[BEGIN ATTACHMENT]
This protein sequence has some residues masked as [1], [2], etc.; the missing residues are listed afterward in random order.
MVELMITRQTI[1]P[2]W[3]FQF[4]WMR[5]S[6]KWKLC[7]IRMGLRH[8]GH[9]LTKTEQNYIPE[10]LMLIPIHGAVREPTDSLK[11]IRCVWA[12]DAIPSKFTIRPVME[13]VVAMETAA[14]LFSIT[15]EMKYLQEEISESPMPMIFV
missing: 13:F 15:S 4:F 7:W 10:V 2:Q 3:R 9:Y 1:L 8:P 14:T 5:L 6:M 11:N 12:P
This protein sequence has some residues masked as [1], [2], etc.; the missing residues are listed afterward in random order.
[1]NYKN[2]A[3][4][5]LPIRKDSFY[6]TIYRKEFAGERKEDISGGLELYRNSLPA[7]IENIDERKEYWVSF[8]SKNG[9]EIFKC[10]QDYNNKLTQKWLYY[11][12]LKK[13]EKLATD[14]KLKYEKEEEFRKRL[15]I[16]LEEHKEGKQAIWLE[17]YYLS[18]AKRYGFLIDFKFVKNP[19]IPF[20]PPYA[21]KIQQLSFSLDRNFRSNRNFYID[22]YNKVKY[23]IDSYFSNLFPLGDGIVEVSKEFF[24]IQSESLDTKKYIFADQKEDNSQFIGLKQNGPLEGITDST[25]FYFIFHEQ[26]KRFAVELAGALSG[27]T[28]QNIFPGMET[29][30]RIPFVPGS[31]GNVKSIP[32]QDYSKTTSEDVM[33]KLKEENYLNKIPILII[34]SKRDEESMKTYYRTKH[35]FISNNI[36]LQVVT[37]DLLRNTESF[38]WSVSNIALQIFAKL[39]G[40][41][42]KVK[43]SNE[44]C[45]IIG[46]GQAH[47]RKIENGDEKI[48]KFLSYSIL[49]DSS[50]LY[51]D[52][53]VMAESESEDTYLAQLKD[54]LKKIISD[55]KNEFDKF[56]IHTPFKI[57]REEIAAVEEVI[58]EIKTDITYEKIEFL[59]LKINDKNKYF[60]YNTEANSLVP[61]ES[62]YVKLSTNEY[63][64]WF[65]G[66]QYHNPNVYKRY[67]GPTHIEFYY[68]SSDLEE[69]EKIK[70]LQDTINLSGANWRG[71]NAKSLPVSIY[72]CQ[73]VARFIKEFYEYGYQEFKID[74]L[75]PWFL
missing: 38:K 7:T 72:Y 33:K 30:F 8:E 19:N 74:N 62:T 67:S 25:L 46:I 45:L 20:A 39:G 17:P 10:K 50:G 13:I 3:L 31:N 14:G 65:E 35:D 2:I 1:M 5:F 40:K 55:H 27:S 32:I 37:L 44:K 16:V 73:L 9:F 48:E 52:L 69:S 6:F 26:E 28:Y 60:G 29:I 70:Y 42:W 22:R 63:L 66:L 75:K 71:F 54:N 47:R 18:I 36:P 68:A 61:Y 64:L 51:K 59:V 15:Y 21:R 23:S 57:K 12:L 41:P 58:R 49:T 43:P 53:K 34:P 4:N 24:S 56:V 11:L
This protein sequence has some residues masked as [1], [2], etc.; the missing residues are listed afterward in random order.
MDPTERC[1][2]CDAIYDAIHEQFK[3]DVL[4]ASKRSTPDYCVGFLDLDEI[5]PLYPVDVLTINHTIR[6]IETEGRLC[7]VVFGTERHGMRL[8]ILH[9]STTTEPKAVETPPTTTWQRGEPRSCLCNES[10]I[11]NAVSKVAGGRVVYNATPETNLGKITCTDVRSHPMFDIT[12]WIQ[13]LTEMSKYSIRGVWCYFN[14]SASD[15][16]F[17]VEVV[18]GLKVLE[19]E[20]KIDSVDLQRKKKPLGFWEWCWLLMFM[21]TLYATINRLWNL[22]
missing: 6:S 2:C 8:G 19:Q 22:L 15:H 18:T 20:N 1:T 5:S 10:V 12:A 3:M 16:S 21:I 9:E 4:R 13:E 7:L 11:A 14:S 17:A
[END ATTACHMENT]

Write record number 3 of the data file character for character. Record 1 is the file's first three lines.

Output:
This protein sequence has some residues masked as [1], [2], etc.; the missing residues are listed afterward in random order.
MDPTERC[1][2]CDAIYDAIHEQFK[3]DVL[4]ASKRSTPDYCVGFLDLDEI[5]PLYPVDVLTINHTIR[6]IETEGRLC[7]VVFGTERHGMRL[8]ILH[9]STTTEPKAVETPPTTTWQRGEPRSCLCNES[10]I[11]NAVSKVAGGRVVYNATPETNLGKITCTDVRSHPMFDIT[12]WIQ[13]LTEMSKYSIRGVWCYFN[14]SASD[15][16]F[17]VEVV[18]GLKVLE[19]E[20]KIDSVDLQRKKKPLGFWEWCWLLMFM[21]TLYATINRLWNL[22]
missing: 6:S 2:C 8:G 19:Q 22:L 15:H 18:T 20:N 1:T 5:S 10:V 12:A 3:M 16:S 21:I 9:E 4:R 13:E 7:L 11:A 14:S 17:A